Do Income‐Driven Repayment Plans Help Low‐Balance Borrowers? Examining the Options for Community College Students
Thursday, November 2, 2017
Soldier Field (Hyatt Regency Chicago)
*Names in bold indicate Presenter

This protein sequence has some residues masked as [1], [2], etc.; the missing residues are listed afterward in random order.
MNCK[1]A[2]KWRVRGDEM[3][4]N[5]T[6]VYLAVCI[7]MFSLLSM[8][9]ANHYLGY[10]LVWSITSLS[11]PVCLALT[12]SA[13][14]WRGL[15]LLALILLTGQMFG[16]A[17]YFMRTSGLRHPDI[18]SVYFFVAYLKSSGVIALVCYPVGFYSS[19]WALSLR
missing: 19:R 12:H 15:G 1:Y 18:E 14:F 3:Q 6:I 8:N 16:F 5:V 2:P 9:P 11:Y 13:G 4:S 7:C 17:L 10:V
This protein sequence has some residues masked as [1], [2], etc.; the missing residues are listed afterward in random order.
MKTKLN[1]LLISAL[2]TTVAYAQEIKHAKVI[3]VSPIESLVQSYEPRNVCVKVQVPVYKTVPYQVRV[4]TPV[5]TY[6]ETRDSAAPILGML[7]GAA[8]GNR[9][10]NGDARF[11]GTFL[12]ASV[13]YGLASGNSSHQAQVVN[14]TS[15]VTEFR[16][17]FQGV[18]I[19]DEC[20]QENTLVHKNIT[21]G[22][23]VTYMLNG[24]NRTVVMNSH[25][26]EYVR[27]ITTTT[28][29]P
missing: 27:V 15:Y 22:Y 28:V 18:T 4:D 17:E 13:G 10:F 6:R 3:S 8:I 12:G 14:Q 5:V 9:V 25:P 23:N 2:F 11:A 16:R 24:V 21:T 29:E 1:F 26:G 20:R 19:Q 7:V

In this paper, “Do Income‐Driven Repayment Plans Help Low‐Balance Borrowers? Examining the Options for Community College Students,” a researcher from the Association of Community College Trustees, will explore the array of federal repayment options for student loan borrowers struggling to repay their balances. While these plans are more targeted to individuals with high debt balances and low to moderate incomes, research has shown that low‐balance borrowers have higher default rates than their high‐debt peers. It is unclear if low‐balance borrowers are not using income‐driven repayment (IDR) plans because they do not qualify or due to other factors. This research focuses on community college borrowers, who often leave school with low debt balances. Using data from the College Scorecard – to which several federal data sources contribute data: Institutional information is derived from the National Center for Education Statistics’ Integrated Postsecondary Education Data System (IPEDS), the Office of Federal Student Aid’s National Student Loan Data System (NSLDS), and the Treasury Department – this research will examine if community college borrowers qualify for IDR plans, how these results differ for different subgroups, and compare their repayment options. This paper also touches on ways in which the federal loan repayment system can be reconfigured to be more applicable to low‐balance borrowers, creating a more equitable, efficient student loan ecosystem. Research questions include: (1) How much do students at community colleges borrow, and what is the distribution of debt within colleges? (2) How much do community college students earn after enrollment, and how much do these earnings change over time? (3) Do community college students qualify for income‐driven repayment (IDR) plans, and how do their payment amounts differ across plans? and (4) How do the results of these analyses differ for various subgroups?